Vernier Software and Technology
Vernier Software & Technology

Energy Content of Foods

Figure from experiment 10 from Physical Science with Vernier

Introduction

Energy content is an important property of food. The energy your body needs for running, talking, and thinking comes from the food you eat. Energy content is the amount of heat produced by the burning of 1 gram of a substance, and is measured in joules per gram (J/g).

You can determine energy content by burning a portion of food and capturing the heat released to a known mass of water in a calorimeter. If you measure the initial and final temperatures, the energy released can be calculated using the equation

H = \vartriangle t \cdot m \cdot C_p

where H = heat energy absorbed (in J), Δt = change in temperature (in °C), m = mass (in g), and Cp = specific heat capacity (4.18 J/g°C for water). Dividing the resulting energy value by grams of food burned gives the energy content (in J/g).

Objectives

In this experiment, you will

  • Measure temperature.
  • Analyze data.
  • Use a balance.
  • Determine energy content.
  • Compare the energy content of different foods.

Sensors and Equipment

This experiment features the following Vernier sensors and equipment.

Option 1

Option 2

Additional Requirements

You may also need an interface and software for data collection. What do I need for data collection?

Standards Correlations

See all standards correlations for Physical Science with Vernier »

Physical Science with Vernier

See other experiments from the lab book.

1Temperature Probe Response Time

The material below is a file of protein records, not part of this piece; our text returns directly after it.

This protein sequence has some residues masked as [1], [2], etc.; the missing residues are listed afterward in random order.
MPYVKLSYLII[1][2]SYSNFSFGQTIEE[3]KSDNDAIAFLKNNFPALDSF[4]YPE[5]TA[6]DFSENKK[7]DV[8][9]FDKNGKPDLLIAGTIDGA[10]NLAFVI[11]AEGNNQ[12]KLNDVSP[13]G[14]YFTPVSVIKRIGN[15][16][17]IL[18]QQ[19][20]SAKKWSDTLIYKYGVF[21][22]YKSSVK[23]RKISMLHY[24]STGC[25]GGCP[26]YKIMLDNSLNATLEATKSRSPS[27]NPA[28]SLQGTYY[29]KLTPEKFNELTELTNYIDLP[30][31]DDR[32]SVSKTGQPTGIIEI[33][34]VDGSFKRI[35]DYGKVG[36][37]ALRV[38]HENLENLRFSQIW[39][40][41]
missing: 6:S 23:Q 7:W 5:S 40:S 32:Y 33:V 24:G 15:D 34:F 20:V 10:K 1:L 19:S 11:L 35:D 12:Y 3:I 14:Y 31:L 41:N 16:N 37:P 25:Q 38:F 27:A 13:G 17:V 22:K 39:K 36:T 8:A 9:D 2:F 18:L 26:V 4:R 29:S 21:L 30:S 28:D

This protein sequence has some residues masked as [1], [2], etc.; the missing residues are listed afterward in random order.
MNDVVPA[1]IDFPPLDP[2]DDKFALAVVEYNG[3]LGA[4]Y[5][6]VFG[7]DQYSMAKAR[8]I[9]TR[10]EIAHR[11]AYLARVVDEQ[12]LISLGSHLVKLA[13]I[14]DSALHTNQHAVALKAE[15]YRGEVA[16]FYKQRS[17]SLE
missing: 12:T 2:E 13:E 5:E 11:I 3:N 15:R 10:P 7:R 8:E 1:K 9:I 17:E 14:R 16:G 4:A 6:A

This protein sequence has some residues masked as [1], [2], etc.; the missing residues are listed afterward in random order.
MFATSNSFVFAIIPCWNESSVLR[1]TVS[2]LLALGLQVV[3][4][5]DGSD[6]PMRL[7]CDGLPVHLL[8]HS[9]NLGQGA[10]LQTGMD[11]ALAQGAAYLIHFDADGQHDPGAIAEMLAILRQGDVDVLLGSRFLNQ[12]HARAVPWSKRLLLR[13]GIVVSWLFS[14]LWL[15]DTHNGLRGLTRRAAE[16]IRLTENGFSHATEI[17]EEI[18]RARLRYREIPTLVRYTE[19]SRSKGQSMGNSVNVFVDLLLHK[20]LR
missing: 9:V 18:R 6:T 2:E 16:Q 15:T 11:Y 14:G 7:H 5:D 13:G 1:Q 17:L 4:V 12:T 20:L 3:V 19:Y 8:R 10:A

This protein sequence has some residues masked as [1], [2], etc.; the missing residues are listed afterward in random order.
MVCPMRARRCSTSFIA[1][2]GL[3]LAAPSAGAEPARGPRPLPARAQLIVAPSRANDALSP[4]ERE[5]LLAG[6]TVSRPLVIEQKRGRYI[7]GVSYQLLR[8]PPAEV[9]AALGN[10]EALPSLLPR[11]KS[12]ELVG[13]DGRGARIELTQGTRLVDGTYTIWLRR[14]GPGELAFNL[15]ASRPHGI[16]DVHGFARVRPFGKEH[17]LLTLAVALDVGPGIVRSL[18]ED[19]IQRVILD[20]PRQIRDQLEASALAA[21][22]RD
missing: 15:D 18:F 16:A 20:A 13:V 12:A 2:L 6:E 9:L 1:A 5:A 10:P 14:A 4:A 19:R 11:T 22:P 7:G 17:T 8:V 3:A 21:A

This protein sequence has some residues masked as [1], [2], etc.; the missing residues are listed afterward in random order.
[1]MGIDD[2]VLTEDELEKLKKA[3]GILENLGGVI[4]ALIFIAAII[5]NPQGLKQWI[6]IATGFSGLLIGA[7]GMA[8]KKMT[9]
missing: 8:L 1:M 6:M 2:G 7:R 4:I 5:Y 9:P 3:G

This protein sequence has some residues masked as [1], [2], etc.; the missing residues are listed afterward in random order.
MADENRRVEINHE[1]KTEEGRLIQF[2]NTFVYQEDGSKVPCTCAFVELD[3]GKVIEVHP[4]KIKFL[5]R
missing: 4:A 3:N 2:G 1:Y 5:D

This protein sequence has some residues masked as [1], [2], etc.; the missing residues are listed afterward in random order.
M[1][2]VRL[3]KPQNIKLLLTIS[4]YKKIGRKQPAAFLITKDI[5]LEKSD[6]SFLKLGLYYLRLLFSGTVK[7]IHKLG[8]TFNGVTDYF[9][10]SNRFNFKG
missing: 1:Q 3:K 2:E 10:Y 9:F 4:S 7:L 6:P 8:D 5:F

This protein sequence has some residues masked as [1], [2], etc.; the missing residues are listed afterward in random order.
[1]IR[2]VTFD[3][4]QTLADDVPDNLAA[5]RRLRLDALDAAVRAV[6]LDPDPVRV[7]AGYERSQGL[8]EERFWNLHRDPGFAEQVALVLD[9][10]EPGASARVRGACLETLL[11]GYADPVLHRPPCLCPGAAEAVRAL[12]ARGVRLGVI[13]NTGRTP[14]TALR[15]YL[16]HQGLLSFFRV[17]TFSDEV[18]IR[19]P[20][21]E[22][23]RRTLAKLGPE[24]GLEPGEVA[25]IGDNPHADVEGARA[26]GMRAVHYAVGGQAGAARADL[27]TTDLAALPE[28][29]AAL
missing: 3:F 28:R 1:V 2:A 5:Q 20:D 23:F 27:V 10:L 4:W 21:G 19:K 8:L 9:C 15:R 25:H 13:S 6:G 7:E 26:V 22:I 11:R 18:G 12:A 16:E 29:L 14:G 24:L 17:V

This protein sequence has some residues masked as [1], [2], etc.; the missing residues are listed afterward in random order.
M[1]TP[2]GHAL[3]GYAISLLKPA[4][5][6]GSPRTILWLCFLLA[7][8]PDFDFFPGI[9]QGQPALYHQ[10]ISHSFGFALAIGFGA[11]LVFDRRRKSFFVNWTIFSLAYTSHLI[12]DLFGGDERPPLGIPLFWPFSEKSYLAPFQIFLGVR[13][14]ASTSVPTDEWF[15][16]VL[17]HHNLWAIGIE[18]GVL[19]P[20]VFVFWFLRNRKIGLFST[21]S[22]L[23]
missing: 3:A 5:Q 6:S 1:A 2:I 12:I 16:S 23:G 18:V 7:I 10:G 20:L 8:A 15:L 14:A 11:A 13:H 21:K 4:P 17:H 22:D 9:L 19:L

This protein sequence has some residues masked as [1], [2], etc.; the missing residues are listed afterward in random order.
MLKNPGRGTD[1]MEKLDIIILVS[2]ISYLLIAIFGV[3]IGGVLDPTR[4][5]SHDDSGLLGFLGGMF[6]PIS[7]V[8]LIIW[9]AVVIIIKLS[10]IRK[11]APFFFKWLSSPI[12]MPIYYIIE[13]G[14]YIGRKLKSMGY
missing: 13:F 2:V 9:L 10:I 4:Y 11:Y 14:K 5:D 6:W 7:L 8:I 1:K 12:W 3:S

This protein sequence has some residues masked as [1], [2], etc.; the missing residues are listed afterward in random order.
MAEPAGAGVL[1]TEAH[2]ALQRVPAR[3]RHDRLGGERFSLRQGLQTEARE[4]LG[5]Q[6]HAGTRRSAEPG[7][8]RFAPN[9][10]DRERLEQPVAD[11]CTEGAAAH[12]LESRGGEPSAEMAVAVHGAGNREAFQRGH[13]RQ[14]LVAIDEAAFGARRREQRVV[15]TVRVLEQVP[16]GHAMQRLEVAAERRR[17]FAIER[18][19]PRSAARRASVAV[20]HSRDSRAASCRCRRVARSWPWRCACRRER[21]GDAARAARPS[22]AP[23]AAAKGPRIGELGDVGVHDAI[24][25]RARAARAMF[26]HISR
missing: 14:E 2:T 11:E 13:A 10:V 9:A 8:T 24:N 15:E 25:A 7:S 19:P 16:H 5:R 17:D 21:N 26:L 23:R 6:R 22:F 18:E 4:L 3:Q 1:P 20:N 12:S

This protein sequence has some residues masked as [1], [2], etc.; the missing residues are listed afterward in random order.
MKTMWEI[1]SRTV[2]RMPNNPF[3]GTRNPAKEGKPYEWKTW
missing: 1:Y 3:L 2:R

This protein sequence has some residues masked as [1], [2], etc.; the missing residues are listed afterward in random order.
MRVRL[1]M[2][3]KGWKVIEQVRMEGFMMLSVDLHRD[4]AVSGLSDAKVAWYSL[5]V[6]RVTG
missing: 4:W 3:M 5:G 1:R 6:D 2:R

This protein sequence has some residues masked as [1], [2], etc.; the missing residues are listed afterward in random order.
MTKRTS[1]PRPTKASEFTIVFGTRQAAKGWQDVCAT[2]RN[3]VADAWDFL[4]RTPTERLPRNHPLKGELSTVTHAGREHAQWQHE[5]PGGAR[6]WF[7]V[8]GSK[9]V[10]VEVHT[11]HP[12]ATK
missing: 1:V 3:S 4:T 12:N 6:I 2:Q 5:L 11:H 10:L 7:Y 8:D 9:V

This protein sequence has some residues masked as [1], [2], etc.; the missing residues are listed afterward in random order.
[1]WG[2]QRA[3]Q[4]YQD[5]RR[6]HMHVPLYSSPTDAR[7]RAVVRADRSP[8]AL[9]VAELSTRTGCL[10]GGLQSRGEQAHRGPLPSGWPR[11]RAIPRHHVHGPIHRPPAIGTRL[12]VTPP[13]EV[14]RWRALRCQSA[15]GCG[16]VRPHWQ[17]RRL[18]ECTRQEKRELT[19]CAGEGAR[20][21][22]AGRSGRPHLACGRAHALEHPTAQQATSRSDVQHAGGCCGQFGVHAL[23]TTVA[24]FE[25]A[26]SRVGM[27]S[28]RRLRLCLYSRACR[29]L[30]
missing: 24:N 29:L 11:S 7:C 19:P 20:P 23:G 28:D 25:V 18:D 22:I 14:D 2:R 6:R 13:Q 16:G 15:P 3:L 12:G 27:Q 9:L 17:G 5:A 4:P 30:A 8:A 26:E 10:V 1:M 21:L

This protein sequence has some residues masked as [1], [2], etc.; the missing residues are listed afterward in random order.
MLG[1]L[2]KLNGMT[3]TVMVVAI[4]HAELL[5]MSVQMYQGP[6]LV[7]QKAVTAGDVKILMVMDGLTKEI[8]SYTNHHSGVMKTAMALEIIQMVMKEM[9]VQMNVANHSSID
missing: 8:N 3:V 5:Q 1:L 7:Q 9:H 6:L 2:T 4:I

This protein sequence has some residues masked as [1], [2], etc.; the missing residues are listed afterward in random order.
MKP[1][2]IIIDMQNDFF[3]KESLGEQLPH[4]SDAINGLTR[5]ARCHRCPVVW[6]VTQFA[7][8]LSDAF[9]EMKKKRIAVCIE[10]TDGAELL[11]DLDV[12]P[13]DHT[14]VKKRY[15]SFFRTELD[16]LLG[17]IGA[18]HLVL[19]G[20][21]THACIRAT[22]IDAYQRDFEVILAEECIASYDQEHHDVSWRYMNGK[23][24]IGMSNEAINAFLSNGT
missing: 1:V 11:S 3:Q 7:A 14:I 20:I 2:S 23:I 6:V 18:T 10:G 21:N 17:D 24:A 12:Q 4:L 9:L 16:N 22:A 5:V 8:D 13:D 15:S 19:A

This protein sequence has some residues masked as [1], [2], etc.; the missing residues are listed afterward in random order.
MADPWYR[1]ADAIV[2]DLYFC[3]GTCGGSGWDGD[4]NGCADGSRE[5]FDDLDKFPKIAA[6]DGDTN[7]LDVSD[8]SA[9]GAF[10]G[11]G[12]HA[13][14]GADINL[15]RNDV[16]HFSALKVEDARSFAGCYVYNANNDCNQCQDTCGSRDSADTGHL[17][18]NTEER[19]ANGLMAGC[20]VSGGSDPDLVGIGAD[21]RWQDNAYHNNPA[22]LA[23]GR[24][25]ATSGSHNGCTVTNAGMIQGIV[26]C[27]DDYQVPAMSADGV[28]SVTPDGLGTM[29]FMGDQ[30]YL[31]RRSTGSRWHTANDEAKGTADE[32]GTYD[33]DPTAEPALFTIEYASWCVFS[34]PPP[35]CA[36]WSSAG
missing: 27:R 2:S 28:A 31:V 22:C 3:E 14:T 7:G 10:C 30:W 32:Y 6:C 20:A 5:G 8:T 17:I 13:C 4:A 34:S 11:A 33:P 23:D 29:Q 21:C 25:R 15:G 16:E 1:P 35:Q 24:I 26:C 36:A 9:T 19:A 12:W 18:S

2Boiling Temperature of Water
3Freezing and Melting of Water
4Evaporation of Alcohols
5Endothermic and Exothermic Reactions
6Neutralization Reactions
7Mixing Warm and Cold Water
8Heat of Fusion
9Energy Content of Fuels
10Energy Content of Foods
11Absorption of Radiant Energy
12An Insulated Cola Bottle
13A Good Sock
14Insolation Angle
15Solar Homes and Heat Sinks
16Conducting Solutions
17Conductivity of Saltwater: The Effect of Concentration
18Acid Strengths
19Frictional Forces
20First-Class Levers
21Pulleys
22An Inclined Plane
23Reflectivity of Light
24Polarizing Light
25How Bright is the Light?
26Electromagnets: Winding Things Up
27Magnetic Field Explorations
28Household Acids and Bases
29Acid Rain
30Gas Pressure and Volume
31Gas Temperature and Pressure
32Fun with Pressure
33Lemon "Juice"
34Simple Circuits
35Graphing Your Motion
36Speeding Up
37It's Race Day
38Crash Lesson
39Newton's Second Law
40Falling Objects

Experiment 10 from Physical Science with Vernier Lab Book

<i>Physical Science with Vernier</i> book cover

Included in the Lab Book

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